photo: Ken Howard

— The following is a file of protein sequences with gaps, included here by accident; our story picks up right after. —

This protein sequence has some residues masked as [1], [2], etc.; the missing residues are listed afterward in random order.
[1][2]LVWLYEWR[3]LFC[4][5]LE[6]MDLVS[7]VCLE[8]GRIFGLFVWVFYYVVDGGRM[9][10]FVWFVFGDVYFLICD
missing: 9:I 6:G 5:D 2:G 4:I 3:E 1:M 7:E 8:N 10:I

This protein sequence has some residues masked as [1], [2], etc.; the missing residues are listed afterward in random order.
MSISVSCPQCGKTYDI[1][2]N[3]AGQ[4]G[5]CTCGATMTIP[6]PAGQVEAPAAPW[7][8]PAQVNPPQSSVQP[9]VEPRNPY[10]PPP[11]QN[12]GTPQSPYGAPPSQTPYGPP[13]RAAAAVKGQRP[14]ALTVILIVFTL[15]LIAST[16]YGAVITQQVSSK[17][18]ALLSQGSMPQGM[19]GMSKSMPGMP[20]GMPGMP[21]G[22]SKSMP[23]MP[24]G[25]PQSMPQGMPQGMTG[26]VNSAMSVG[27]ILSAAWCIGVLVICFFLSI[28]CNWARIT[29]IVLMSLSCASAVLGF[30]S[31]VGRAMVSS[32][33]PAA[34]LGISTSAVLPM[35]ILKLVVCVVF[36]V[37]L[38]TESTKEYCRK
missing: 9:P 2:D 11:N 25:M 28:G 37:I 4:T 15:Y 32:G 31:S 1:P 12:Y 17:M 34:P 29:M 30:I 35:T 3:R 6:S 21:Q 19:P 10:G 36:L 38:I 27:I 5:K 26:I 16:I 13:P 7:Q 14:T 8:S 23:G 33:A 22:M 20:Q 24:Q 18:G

The Met's new, 1930's-set production of Hansel And Gretel (imported from the Welsh National Opera) is extraordinarily grim and more than a little perverse: it never strays far from the kitchen. Even the haunted woods of the story are reimagined as a dining room, where Hansel and Gretel dream of being rescued not by a chorus of angels but by chefs. Driving home the theme of hunger with sledgehammer delicacy, the production feels severe and joyless: it even denies us a gingerbread house, instead substituting a single cake on a mechanical trolley. Does the Met really believe that this gruesome production (which also features Mom toying with a suicidal overdose before flushing her pills down the kitchen drain) will become a holiday staple for families? I can't imagine that anyone under the age of twenty will appreciate that the Witch resembles Julia Child (the production's one bit of mischievous levity) and I can't imagine that children will know what to make of Gretel sticking her fingers in batter and painting a Hitler moustache on Hansel. I can't imagine what any reasonable adult is meant to make of it either.